Subject: Since allah created pigs
What is two pig heads found in the mosque? It is a very trivial matter. Good
holy muslims should simply laugh over it.
KUALA LUMPUR, Jan 27 (Reuters) - Pig heads were found at two mosques on Wednesday near a neighbourhood hit by an ethnic clash nine years ago, Malaysian police said, following a series of recent arson and vandalism attacks on religious places of worship.
The discovery of the pig heads - an animal considered offensive to Muslims and whose consumption is prohibited - could further inflame tensions in the mainly Muslim country, prompting police to issue a stern warning against stirring up emotions.
Eleven churches, a Catholic school, a Sikh temple, three mosques and two Muslim prayer rooms so far have been hit by arson or vandalism in recent weeks amid a row over the use of the word "Allah" by Christians.
Analysts have said the attacks, although not an immediate risk, are raising worries among some foreign investors at a time when Prime Minister Najib Razak has pledged to lure more foreign investment.
Police said two pig heads were found at a mosque in a mainly Malay but racially mixed neighbourhood in Kuala Lumpur, and another two at a mosque on the outskirts of the capital.
"I am warning people not to try and influence the situation and don't try to take advantage to raise the anger of any ethnic group," Selangor state police chief Khalid Abu Bakar told Reuters.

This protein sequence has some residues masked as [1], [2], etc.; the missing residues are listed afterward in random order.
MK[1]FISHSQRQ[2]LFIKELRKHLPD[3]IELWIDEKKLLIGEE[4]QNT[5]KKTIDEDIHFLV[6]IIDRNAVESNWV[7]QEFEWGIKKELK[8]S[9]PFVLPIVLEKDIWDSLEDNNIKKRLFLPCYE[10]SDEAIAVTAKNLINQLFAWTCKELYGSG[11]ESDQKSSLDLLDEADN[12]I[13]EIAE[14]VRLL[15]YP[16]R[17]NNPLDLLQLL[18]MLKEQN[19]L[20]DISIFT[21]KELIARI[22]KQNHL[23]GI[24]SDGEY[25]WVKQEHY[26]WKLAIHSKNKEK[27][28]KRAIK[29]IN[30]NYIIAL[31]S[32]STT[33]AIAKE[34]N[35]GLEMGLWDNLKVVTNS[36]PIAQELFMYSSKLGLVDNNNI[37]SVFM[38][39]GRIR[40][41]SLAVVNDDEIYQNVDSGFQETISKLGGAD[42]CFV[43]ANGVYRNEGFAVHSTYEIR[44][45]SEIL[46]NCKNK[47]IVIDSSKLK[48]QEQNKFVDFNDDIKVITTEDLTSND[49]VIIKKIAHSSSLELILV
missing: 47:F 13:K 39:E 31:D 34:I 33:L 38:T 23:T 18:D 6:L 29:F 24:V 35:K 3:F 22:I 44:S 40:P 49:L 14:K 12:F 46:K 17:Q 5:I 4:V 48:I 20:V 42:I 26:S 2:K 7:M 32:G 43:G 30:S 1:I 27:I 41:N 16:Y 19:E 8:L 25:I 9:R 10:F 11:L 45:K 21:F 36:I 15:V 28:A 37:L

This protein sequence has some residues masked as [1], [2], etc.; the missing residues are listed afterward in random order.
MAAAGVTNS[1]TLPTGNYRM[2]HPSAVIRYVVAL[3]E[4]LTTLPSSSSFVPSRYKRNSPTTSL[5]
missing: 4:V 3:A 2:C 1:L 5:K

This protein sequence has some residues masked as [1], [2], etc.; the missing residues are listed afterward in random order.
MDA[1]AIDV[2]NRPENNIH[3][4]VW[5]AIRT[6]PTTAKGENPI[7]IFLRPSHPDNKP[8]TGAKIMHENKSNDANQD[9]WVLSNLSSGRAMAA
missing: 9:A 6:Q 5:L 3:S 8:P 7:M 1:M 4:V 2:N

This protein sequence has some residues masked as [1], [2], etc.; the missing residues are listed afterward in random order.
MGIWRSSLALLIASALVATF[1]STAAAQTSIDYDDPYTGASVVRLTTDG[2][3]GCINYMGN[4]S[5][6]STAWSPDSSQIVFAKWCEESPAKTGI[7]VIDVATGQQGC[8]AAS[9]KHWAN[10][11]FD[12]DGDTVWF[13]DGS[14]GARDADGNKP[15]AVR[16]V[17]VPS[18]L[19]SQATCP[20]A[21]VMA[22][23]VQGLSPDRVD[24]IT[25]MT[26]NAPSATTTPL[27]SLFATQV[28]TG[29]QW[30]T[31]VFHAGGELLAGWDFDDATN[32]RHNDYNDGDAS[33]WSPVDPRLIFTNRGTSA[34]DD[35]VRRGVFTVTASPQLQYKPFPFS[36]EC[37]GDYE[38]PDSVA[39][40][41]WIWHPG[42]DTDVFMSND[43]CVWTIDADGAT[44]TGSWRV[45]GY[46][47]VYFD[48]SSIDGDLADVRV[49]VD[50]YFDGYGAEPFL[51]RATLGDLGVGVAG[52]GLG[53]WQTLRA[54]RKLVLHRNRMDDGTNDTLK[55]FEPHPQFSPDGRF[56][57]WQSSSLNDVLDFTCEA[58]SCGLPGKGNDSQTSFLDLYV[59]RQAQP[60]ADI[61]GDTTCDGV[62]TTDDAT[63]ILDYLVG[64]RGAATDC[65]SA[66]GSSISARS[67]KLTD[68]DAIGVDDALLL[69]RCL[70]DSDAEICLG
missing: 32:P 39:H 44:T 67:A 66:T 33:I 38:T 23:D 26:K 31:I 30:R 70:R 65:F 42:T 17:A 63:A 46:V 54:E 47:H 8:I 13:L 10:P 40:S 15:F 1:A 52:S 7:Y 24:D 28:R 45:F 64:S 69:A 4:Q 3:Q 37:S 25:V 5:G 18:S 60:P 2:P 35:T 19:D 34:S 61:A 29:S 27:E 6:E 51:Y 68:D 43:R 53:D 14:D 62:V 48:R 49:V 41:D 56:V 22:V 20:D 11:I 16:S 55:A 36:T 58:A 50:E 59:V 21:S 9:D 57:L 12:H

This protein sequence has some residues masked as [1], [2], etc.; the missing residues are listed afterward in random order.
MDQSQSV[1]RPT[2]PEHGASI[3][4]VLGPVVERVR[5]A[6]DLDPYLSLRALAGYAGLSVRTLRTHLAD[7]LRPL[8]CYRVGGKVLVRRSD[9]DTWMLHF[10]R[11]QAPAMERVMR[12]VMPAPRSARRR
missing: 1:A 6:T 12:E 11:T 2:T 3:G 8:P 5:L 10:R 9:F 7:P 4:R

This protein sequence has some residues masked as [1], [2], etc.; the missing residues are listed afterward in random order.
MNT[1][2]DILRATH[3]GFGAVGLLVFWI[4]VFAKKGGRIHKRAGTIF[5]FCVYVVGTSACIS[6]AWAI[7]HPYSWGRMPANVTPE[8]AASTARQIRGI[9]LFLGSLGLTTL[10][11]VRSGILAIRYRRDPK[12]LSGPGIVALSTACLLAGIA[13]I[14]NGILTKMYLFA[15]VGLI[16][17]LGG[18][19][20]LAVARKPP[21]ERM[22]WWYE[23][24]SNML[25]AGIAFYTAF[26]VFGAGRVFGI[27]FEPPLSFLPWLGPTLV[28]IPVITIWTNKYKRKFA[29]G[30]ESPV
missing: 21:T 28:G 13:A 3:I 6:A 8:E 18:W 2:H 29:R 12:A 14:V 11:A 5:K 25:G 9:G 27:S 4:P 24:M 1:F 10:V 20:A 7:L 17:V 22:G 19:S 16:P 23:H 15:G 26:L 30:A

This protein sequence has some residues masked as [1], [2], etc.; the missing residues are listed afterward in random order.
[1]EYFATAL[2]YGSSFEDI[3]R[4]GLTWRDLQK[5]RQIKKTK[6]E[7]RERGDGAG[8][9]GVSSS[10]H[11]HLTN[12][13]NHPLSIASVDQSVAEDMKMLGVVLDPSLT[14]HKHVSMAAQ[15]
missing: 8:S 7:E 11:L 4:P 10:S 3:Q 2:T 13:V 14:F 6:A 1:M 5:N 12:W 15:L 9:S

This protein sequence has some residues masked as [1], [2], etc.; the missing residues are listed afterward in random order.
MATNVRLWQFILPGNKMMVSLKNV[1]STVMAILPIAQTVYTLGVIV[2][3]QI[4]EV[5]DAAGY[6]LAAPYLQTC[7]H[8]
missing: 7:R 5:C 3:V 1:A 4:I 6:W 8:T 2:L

The mosques are located near a neighbourhood which in 2001 was hit by an ethnic clash that local media said left six people dead.
Khalid said police were working closely with local mosque and neighbourhood committees to try and keep residents calm.
WORD IN COMMON USE
The row stems from a court ruling on Dec. 31 last year allowing a Catholic newspaper to use the word "Allah" in its Malay-language editions to describe the Christian God.
The use of the word is common among Malay-speaking Christians, who account for 9.1 percent of the 28 million population, mostly in the Borneo states of Sabah and Sarawak.
A group created in the online networking site Facebook to protest the use of the word by non-Muslims has so far attracted more than 250,000 people.
Lee Hock Guan, a political analyst at Singapore's Institute of Southeast Asian Studies, said the incidents could further stoke racial anger, depending on the government's response.
"They must find who is responsible for this act and bring them to justice," he said. "If the government takes a firm stance to not allow any demonstration over this issue, then it will give people some time to cool down."
The government has warned that laws, including the Internal Security Act that allows detention without trial, would be deployed to keep tensions from boiling over.
Police have so far arrested 19 people over the attacks, and a 25-year-old Malay student was charged in court on Jan. 15 with threatening public safety following a comment he allegedly made on his Facebook page offering to throw petrol bombs.
The government of Prime Minister Najib Razak is appealing against the court verdict and has condemned the arson and vandalism attacks, but analysts say he may lose votes among non-Muslims unhappy with the row.
Malaysia's mainly Chinese and Indian non-Muslim ethnic minorities, who form 40 percent of the country's population, abandoned the ruling coalition in the 2008 general elections partly due to complaints over increasing religious marginalisation.